NetSuite rolls out OneWorld suite; Eyes ERP in the cloud

NetSuite on Thursday officially launched OneWorld, a cloud computing ERP, CRM and e-commerce suite designed for small and midmarket companies and divisions within large corporations.The SaaS provider says OneWorld is for multinational companies looking to connect their operations across the globe.

NetSuite on Thursday officially launched OneWorld, a cloud computing ERP, CRM and e-commerce suite designed for small and midmarket companies and divisions within large corporations.

The SaaS provider says OneWorld is for multinational companies looking to connect their operations across the globe. According to NetSuite the biggest change with OneWorld is that it operates off of one database instance.

Dan Farber talked to NetSuite CEO Zach Nelson, who noted that OneWorld solves the hairball problem in enterprise applications.

"OneWorld enables our customers to run their global businesses in real time with the click of the button," Nelson said during the launch event in San Francisco. It solves the "hairball" problem, he explained. Companies with global businesses don't have to cobble together data from different vendors and applications to get a consolidated P&L or sales forecast across countries or subsidiaries.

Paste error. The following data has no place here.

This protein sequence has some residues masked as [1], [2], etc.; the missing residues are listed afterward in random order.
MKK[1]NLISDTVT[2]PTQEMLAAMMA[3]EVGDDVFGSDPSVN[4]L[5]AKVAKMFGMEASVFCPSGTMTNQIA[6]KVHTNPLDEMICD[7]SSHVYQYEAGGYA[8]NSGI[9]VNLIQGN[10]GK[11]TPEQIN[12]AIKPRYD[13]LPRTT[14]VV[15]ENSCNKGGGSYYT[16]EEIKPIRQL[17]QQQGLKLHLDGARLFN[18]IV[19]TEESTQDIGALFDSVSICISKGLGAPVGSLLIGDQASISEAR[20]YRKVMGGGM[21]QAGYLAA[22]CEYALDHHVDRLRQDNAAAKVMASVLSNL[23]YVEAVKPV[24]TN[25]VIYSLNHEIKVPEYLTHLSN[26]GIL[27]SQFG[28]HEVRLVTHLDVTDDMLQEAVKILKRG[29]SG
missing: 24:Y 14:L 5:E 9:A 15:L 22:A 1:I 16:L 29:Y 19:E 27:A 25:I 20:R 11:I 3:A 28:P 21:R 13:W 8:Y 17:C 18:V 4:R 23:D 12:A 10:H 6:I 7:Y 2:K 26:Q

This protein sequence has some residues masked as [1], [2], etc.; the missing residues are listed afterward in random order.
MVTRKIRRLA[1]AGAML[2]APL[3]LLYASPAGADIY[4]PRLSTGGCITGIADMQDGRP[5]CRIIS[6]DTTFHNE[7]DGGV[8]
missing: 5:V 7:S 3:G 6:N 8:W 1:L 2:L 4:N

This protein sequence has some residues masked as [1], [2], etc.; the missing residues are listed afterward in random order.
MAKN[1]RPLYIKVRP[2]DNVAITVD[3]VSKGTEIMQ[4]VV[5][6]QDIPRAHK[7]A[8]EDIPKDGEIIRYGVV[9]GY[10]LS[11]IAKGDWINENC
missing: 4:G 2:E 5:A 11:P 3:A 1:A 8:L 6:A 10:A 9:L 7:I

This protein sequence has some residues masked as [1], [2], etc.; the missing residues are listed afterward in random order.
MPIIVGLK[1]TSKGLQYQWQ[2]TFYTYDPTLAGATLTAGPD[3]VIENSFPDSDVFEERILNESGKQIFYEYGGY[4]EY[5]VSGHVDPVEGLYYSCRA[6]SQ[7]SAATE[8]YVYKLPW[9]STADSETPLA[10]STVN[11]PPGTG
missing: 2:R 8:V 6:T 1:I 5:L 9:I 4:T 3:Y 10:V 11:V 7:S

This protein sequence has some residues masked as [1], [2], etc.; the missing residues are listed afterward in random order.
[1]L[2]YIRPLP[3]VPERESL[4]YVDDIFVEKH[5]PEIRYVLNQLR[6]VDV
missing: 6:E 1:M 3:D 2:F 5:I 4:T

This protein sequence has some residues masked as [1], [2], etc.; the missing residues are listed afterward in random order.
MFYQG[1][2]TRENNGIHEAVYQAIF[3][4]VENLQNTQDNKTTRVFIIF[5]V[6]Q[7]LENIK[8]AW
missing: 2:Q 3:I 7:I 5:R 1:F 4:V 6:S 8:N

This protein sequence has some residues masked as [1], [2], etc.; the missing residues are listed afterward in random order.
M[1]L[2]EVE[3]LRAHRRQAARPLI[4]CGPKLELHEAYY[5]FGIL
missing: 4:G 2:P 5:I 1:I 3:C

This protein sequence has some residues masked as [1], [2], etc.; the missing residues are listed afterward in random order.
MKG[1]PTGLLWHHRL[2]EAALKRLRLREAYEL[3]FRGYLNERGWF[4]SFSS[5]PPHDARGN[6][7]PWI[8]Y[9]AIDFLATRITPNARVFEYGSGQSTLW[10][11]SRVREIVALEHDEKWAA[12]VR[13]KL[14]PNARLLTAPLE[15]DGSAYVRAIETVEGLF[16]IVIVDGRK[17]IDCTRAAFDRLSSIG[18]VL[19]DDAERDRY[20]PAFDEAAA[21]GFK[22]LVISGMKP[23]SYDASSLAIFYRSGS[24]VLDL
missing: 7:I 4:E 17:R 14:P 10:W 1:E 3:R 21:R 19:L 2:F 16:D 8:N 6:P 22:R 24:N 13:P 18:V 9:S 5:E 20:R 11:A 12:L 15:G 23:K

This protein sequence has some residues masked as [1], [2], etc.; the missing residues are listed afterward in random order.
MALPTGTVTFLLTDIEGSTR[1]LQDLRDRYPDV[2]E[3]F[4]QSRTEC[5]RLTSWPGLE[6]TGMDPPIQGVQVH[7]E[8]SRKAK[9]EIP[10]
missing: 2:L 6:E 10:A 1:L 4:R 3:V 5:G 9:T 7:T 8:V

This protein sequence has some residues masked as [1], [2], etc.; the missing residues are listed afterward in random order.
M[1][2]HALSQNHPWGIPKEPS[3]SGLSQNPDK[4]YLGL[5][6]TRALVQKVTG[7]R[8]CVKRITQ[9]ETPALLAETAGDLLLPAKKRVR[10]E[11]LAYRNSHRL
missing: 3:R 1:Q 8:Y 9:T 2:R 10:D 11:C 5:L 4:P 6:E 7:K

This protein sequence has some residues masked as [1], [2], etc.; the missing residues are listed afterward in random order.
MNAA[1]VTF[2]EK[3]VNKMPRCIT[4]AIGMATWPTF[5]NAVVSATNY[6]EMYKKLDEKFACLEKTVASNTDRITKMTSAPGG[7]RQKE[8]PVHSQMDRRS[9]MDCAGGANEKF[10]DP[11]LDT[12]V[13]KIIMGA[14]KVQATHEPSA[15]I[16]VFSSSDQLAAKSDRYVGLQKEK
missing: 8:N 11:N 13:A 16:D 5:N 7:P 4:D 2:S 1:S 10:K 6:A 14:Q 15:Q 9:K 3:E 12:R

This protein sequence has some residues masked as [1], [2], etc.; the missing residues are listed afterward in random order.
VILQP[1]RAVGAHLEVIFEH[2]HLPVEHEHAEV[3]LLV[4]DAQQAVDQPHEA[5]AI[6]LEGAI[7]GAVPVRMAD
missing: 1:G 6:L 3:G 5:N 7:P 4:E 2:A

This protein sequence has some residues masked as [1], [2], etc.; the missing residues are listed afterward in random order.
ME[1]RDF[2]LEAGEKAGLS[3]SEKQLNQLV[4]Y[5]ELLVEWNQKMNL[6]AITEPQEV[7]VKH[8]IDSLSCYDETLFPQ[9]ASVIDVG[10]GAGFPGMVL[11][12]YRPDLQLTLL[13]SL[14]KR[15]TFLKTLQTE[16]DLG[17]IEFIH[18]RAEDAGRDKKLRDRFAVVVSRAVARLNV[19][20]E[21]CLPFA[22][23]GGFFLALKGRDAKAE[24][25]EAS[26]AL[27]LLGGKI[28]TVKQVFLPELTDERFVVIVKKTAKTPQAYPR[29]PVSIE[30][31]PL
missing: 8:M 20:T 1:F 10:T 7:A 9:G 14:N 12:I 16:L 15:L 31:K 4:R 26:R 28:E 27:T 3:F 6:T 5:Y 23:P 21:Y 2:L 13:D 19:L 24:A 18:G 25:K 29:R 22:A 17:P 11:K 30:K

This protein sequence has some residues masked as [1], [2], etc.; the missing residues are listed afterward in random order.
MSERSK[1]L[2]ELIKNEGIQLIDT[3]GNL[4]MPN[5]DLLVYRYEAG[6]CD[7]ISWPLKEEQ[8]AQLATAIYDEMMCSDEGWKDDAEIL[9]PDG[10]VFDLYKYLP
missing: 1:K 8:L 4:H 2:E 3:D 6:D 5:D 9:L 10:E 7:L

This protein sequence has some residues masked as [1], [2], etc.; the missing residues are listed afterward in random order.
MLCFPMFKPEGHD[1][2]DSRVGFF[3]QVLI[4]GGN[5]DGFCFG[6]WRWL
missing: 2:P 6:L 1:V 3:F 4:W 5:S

In a statement NetSuite said:

This re-architecture is the biggest product enhancement since the introduction of NetSuite itself, to provide the product's signature capability to deliver deep and locally/nationally appropriate functionality (currency, taxation, language, reporting, dashboards, etc.) while providing for instantaneous global roll-up, visibility and compliance management.

Like NetSuite's other offerings OneWorld is delivered via a browser. NetSuite's argument is that a cloud computing approach is the best way to roll-up operational data for global companies relative to SAP or Microsoft Dynamics GP. OneWorld is delivered as an add-on to NetSuite for $1,999 a month. Thus far, 30 companies are using OneWorld and NetSuite says it has another 50 in the process of moving to the new service.

Is that $1,999 price tag too expensive?

Nelson told Dan:

"Our pricing is cheap if you look at the number of services we are replacing. It would cost $100 million to solve the multinational and multi-subsidiary management and consolidation issue if you implemented SAP on a global scale," Nelson said. "We see companies trading out their existing ERP systems to get this feature. Switching ERP systems is a big deal, but the price point and functionality is compelling."

Separately, NetSuite cited a handful of reference customers including Six Apart, Kana, Virgin Money Australia and Domin-8 Enterprise Solutions.